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The Pros, Cons and Wildcards of Millennial Homeownership in 2015

by Peter Thomas Ricci

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It’s the big question on everybody’s mind – is 2015 the year of the Millennial? Are we finally on the cusp of that great moment when young Americans take center stage and lead the housing market out of its recovery and into a new, more dynamic era?

There are many details to consider when it comes to answering such a prodigious question, so we’ve divided those nuances into three distinct categories:

The Pros

After considerable hardship, Millennial employment has shown definite signs of improvement the last couple of months. According to the government’s latest jobs report, the employment rate for Americans aged 25 to 34 was 76.8 percent. Though that’s still below the historical averages of 78 to 80 percent, it’s the highest level in six years, and in the end, Millennial homeownership will only improve if youth employment strengthens.

In addition to an improving economic climate, Chicagoland’s housing market remains receptive to Millennials. In fact, according to a late 2014 study from Trulia, 67 percent of our metro area’s housing stock is affordable for middle class buyers, compared to 46 percent in Houston, 22 percent in Los Angeles and 15 percent in San Francisco; so if Millennial homeownership is going to improve anywhere, it’ll be here in Chicagoland.

The Cons

Even with those encouraging trends, the odds remain stacked against Millennials, and in one thorny area – wages. Simply, though employment is improving, wages are not growing at a rate that allows greater rates of homeownership. In that aforementioned jobs report, the government reported that wages were up just 2 percent in 2014, which is essentially flat when you consider inflation.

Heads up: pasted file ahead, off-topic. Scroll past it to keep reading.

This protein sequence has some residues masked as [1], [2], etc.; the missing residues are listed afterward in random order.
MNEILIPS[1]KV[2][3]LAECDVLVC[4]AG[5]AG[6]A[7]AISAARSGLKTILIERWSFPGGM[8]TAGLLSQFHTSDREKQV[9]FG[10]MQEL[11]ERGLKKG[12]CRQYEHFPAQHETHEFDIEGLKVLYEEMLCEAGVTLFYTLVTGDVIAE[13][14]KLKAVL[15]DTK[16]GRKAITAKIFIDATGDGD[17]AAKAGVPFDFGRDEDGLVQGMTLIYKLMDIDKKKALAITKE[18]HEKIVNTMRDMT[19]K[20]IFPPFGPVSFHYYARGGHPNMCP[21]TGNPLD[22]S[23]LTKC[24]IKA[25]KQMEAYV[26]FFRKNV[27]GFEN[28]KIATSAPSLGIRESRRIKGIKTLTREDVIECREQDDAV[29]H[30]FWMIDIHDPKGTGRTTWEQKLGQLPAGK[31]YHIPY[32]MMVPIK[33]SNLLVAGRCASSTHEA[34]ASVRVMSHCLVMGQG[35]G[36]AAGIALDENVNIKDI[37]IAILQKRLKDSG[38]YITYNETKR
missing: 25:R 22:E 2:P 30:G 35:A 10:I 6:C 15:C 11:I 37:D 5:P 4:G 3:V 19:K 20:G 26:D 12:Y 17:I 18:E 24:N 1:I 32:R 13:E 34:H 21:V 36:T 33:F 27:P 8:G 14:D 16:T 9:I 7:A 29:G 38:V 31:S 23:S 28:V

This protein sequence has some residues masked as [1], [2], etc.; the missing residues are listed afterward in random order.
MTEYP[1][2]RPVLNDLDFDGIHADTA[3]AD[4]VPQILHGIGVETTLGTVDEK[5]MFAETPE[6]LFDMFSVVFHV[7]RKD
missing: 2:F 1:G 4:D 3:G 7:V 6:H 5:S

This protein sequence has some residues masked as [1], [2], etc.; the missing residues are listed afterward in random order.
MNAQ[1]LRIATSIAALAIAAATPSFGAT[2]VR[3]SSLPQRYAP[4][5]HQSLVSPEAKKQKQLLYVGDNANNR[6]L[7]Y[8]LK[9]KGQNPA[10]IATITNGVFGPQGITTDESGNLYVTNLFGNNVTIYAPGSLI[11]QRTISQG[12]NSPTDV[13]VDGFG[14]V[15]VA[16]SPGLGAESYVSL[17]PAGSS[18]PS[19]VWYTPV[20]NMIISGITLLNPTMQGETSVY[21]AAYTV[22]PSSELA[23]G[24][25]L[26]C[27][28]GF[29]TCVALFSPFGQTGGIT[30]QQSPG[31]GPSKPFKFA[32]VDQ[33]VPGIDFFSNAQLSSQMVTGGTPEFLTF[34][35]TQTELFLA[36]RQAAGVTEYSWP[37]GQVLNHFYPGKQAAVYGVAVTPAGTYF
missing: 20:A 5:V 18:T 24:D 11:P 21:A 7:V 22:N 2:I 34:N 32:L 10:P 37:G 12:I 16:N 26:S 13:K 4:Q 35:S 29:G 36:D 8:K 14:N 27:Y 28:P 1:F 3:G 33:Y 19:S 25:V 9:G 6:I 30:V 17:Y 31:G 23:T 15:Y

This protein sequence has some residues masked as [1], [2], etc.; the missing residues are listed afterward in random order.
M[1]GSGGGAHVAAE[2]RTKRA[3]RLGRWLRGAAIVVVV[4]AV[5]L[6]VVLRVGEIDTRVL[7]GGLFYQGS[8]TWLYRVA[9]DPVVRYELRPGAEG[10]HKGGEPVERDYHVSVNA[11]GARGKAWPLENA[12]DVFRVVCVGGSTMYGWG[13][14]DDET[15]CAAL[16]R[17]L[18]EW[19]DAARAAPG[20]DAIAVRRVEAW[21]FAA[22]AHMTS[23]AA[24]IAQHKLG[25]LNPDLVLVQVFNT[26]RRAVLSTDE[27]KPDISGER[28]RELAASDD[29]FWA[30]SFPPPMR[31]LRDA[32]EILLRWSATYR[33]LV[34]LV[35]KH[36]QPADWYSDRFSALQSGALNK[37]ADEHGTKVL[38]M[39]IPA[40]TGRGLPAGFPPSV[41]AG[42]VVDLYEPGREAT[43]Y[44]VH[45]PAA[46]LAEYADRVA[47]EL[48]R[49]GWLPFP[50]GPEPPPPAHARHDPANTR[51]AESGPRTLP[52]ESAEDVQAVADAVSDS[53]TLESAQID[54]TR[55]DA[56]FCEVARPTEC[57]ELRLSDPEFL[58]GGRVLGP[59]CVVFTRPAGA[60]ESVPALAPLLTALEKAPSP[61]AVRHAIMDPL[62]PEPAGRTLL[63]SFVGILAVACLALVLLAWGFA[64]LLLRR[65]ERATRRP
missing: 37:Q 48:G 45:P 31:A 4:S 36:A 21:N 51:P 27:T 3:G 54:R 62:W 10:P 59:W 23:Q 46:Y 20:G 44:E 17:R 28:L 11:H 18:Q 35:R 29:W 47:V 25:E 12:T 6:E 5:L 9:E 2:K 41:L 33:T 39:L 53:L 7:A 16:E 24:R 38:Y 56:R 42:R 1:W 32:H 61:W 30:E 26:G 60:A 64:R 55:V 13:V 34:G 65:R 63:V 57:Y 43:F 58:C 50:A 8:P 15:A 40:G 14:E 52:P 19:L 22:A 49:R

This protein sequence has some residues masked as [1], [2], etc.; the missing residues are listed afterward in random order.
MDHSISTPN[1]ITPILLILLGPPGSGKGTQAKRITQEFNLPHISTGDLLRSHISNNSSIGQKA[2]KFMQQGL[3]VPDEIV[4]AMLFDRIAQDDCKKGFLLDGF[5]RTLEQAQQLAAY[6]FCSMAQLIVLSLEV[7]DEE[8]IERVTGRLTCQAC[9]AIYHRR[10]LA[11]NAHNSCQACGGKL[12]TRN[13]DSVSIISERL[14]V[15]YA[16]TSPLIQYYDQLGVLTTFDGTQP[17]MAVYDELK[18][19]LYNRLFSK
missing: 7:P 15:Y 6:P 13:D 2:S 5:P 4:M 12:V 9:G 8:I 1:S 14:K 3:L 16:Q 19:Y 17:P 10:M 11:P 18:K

And believe it or not, wages for Millennial employment have faired even worse. According to recent analysis, from 2007 to 2013, the wages for Millennials working in manufacturing fell 2.8 percent, compared with declines in the sectors of business (4.3 percent), retail (10 percent) and hospitality (14.8 percent). For Americans aged 18 to 24, the declines have been even worse – the retail and business sectors saw wages fall 21 and 22 percent, respectively.

The Wildcards

No discussion of Millennial homeownership is complete without student debt. After all, student debt remains the true wildcard in homeownership today, with the total debt load on student loans second only to mortgage debt. And the numbers are certainly alarming: since 1993, the average student debt burden has doubled to $33,000; because of that, as of 2013, according to a new study from the Federal Reserve, all 48 mainland states have between 20 and 30 percent of their 25 year olds living at home with their parents (here in Illinois, the share is between 50 and 60 percent); and even when Millennials move out, they’re opting to rent with other debt-addled Millennials – the share of doubled-up households has risen from 25 percent in 2000 to 32 percent in 2012, and here in Chicagoland, 36 percent of all households are doubled-up.

Because of that high debt load, Millennials have the worst savings rate in the nation at -2 percent, compared with 3 percent for Generation X, 6 percent for Younger Baby Boomers and 13 percent for Older Baby Boomers/Silent Generation.

And finally, when Millennials do decide to buy, they’ll be entering a dramatically more expensive housing market, thanks to investors, move-up buyers and low inventory. Here in the city of Chicago, median price was up 9.2 percent in 2014, and in the suburbs, the median sales price for detached homes was up 8.8 percent – and when you conflate those stats with the wage numbers we shared earlier, the homeownership portrait does not look like a pretty one.

Millennials certainly desire homeownership. A Trulia survey found that 93 percent of Millennials want to own a home someday, and many act upon those desires  – NAR’s 2015 Generational Trends report found that Millennials comprised 32 percent of all home purchases, the largest share of all the generations (Baby Boomers were second at 31 percent). With all the aforementioned economic realities, though, it may be some time before all 93 percent of those Millennials are homeowners.

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